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Russian suspects poisoning

A rights lawyer and her family became ill after they discovered a mercury-like substance in their car in France.

October 16, 2008|Megan K. Stack | Times Staff Writer

MOSCOW — A lawyer who has championed some of the Kremlin's most virulent critics said Wednesday that she fell ill after finding a mercury-like substance in her car, raising suspicions of politically motivated poisoning.

Karina Moskalenko was too sick to appear in court here for pretrial hearings in the slaying of outspoken journalist Anna Politkovskaya. The rights lawyer is representing the family of the reporter, who was gunned down two years ago.

Moskalenko told news agencies this week that she and her family suffered headaches, dizziness and nausea and were tentatively diagnosed with poisoning after she and her husband discovered mercury in their car in Strasbourg, France. The attack was meant to send a message, she said. French police are investigating.

"People do not put mercury in your car to improve your health," Moskalenko told Russian radio station Ekho Moskvy. "I am very concerned because there were children in that car."

Moskalenko's colleagues were quick to point to political motives. They disagreed, however, over which controversial case may have gotten her into the cross hairs of would-be assassins. Moskalenko is a lawyer in several cases that have irked and embarrassed Russian authorities -- and poisoning is an increasingly familiar fate among the foes of Russia's powerful.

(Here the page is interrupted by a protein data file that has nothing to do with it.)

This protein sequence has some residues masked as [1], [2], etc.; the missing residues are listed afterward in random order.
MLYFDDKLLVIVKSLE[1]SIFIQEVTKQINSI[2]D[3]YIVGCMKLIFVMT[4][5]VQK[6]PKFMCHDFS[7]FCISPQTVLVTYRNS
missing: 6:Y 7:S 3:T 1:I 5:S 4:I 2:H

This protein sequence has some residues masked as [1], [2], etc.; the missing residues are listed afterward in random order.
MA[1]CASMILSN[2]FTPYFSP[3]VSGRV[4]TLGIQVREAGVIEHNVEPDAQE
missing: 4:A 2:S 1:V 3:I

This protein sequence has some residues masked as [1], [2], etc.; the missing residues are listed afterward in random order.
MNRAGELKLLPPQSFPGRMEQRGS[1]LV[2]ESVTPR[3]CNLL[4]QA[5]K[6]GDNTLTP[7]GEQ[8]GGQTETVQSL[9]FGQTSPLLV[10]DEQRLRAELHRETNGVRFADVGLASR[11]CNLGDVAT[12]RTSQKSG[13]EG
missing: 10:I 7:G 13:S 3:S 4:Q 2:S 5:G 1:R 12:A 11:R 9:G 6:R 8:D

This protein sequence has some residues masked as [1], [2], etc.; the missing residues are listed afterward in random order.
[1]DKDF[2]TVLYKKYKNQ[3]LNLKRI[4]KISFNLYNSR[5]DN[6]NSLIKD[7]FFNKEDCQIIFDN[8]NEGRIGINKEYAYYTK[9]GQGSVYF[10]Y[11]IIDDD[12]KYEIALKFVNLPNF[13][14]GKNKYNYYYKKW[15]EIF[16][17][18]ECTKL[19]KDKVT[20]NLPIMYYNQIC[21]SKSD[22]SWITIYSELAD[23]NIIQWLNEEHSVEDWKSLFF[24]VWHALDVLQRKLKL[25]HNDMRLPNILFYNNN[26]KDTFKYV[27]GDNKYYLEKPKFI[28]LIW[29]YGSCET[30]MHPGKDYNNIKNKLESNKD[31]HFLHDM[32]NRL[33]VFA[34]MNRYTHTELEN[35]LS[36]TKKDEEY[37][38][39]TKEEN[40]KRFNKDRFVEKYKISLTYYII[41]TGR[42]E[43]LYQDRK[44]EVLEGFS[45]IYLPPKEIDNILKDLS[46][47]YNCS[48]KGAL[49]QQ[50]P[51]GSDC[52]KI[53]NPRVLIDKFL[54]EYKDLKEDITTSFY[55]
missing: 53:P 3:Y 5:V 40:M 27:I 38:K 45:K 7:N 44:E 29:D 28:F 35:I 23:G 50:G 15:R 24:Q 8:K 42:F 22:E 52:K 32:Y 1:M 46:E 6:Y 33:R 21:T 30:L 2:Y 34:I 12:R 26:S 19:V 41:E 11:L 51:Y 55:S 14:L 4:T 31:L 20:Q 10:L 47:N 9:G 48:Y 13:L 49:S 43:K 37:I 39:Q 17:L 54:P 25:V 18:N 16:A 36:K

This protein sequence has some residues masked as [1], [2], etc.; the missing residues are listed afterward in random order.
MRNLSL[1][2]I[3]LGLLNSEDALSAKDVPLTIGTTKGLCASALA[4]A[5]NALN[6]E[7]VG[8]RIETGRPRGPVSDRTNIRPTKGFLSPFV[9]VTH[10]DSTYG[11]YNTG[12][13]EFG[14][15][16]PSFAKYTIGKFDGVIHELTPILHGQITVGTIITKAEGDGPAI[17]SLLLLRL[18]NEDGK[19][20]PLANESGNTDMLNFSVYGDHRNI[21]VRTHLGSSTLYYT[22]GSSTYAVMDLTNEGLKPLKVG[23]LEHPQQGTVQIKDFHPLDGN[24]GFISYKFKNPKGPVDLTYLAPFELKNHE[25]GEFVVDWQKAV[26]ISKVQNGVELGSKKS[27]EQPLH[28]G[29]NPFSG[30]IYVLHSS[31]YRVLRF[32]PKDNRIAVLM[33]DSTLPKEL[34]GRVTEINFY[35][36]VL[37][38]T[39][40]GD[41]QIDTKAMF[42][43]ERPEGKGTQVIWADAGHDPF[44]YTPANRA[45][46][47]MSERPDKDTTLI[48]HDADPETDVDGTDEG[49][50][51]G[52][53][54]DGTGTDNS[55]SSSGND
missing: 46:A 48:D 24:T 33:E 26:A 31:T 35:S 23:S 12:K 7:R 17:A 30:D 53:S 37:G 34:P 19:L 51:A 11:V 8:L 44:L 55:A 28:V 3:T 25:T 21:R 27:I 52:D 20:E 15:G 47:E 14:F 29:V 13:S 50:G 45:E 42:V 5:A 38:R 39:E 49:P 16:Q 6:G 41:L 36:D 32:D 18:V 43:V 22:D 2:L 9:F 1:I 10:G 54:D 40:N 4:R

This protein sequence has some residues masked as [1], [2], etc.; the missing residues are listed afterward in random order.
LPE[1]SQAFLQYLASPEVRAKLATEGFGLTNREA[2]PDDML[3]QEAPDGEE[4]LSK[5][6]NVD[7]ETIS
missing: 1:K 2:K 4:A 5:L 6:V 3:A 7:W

"I have no doubt it is a political crime. They tried to kill her," said Lev Ponomaryov, a leader of the For Human Rights movement. In a phone interview, Ponomaryov linked the suspected poisoning to Moskalenko's work presenting the case of jailed tycoon Mikhail Khodorkovsky in the European Court of Human Rights in Strasbourg.

"Moskalenko is active and smart, and she has every chance to win it," he said. "That is what the Russian authorities must be afraid of."

But Politkovskaya's slaying is a politically radioactive case in Russia. The fiery Kremlin critic, known for her unflinching accounts of brutal rights abuses committed by Russian forces in Chechnya, was shot dead in her Moscow apartment house on the birthday of then-President Vladimir Putin.

She had previously suffered a mysterious, debilitating sickness after drinking tea on a flight to southern Russia.

The questions of who carried out and who ordered the hit on Politkovskaya remain unanswered. Three men are about to stand trial; one is a former Moscow police officer. Although the three have been accused of knowledge of or involvement in the slaying, the suspected gunman remains at large, and the mastermind is unknown.

"What I want very much is for those who ordered it and the assassin to be established," Ilya Politkovsky, the journalist's son, told reporters Wednesday outside the military court building in Moscow.

In Khodorkovsky, Moskalenko represents a client who clashed publicly with Putin and was subsequently jailed on charges of tax evasion and fraud. Khodorkovsky, the founder of the Yukos oil empire, is still imprisoned in Siberia. Last week, he was disciplined after his jailhouse letters were published in Esquire.

Moskalenko has also defended former chess champion and leading Kremlin critic Garry Kasparov.

Yelena Lipster, Moskalenko's colleague in the Yukos trial, said she had exchanged e-mails with the ill attorney.

"She says somebody obviously tried to prevent her from coming to Moscow," Lipster said. "I am sure the authorities are concerned because Karina is very outspoken and is not afraid to lash out at the government."

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megan.stack@latimes.com

Times staff writer Sergei L. Loiko contributed to this report.

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